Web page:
The Profile of a Cyber CriminalAdded 24th Aug 2011
- Recent research points out that criminal profiling has a success rate of 77 percent in assisting traditional investigations.
Which of the following is most likely to get stopped and interrogated at the JFK International Airport?
a) An eccentric scientist carrying exotic species of insects?
b) Charlie Sheen?
c) A brown-skinned man wearing a robe?
If you’re thinking C then you’re probably aware that criminal profiling is a practice that law enforcement agencies around the world use. In fact, it’s being used so much that it’s given profiling a bad name. But the basic premise is sturdy: Bad guys are predictable because they are creatures of habit.
And that’s why criminal profiling is beginning to spread to the cyber world.
For years now, forensic psychologists and behavioral sciences have been working in collaboration with law enforcement agencies to integrate psychological science into criminal profiling.
The most popular method of criminal profiling, offender profiling, aims to identify criminals based on an analysis of their behavior while they engage in the crime. The underlying rational is simple: If behavior is common across crimes, it is probably the same criminal because behavior is related to the psycho-socio characteristics of an offender.
Behavior is revealed by the choices offenders make while committing a crime. This could include their modus operandi, the location of the crime, and the weapon of choice among others. This information is then combined with other pieces of physical evidence, and compared with the characteristics of known personality types and mental abnormalities to develop a practical working description of an offender. This study of the psyche of a criminal is considered ‘the third wave’ of investigative science.
Criminal profiling began being used as a tool for investigation as far back as the beginning of the 20th century. The role of profiling first garnered interest following the infamous Jack, the Ripper killings in England. “Traditional policing systems like the Kotwali system, too, had a system of recording behavioral traits of criminals to arrive at some sort of a profile of a criminal,” says S. Murugan, deputy inspector general of police, Cyber Cell, Bangalore.
But it’s only recently that the science has really caught the fancy of the public. TV shows including CSI, the Mentalist, and Castle have all gotten on the study-the-mind-of-a-killer bandwagon.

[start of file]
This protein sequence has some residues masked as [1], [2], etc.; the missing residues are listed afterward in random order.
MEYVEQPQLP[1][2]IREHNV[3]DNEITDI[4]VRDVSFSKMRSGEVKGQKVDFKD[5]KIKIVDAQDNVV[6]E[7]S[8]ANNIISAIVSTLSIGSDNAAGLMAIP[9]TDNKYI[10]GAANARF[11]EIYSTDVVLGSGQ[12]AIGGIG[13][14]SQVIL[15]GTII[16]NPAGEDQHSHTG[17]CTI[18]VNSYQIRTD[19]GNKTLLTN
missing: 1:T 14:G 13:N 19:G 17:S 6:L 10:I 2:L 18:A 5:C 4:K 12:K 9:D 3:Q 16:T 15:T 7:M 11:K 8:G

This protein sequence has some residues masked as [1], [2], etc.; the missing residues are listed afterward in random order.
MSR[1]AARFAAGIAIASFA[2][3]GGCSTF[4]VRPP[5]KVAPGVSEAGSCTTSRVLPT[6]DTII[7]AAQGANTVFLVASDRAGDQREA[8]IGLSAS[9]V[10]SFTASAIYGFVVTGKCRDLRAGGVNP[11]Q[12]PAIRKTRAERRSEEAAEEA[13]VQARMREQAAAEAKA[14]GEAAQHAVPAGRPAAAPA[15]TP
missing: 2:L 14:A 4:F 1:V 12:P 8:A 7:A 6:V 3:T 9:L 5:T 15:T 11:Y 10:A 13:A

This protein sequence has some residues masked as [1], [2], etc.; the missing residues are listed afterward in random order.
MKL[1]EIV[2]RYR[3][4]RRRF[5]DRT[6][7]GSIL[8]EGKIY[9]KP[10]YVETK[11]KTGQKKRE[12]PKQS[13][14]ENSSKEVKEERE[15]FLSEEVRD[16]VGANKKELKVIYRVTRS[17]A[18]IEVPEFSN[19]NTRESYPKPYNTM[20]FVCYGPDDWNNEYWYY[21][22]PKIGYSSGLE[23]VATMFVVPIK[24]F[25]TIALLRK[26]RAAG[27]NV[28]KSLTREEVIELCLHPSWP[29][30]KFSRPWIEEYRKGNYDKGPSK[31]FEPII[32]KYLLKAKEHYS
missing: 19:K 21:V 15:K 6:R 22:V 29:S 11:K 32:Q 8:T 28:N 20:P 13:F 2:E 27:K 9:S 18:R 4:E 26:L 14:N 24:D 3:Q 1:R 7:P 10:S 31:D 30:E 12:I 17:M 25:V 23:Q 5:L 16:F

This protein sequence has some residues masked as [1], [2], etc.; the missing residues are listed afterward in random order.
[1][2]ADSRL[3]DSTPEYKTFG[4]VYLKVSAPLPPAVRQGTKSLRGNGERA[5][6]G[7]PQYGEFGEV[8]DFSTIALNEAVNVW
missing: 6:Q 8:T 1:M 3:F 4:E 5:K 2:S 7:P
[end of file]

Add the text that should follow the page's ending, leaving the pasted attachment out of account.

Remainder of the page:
In reality though, much more ground needs to be covered. “The criminal profile practice in India is largely done by the police with the help of forensic experts. But there is not a great degree of psychoanalysis of offenders,” admits Murugan.
“The current practice of criminal profiling is based on crime scene characteristics and demographic details; it does not include much of behavioral tendencies and personality traits,” continues Dr. S.L. Vaya, director, Institute of Behavioral Science at the Gujarat Forensics Science University, which claims to be the first of its kind in India.
Part of the problem is the controversy surrounding the effectiveness of criminal profiling, along with lack of empirical evidence supporting its effectiveness. But recent research points that criminal profiling is estimated to have a success rate of 77 percent in assisting traditional investigations.
The world of cyber crime significantly reshuffles the rules of criminal investigation. Unlike traditional crime scenes, evidence often exists only in the cyber-world; in a computer, a network, or the Internet. The weapon of choice—also a computer, a network, or the Internet—is volatile and easily contaminated or destroyed. And that’s why CIOs and CISOs need to build robust ecosystems that can create accurate and reliable logs and audit trails.
But even that has its limitations. While log and audit trails could lead security analysts to a perpetrator, most often the trail ends at a computer, a server or a network —not the face behind it. As a result only five percent of cyber criminals are caught and prosecuted.
It is this faceless dimension of cyber crime that compounds its challenge. And that’s why the use of profiling will almost certainly grow over time.
“I think the concept of profiling is an excellent step. However, since most of cyber crimes are faceless attacks, what would be great is if we could extend the concept of profiling to websites or URLs that are most likely to send malicious content or associated with criminal activity,” says Manish Dave, CISO, Essar Group.
If cyber criminals rely on the pseudo-anonymous nature of the Internet and technology to camouflage their true identities, it is up to security leaders to use another method to locate them. Fortunately, a cyber criminal’s facelessness doesn’t extend to other telling signs of crime: Motivation, MO, and signature behaviors. And criminal profiling relies heavily on such clues.
“Criminal profiling can also be especially useful during the process of recruiting. As the trend of planting snitches in companies increases, it would be a great tool to keep in mind while conducting background checks of employees,” says Parag Deodhar, chief risk officer, and VP process excellence and program management, Bharti AXA General Insurance.
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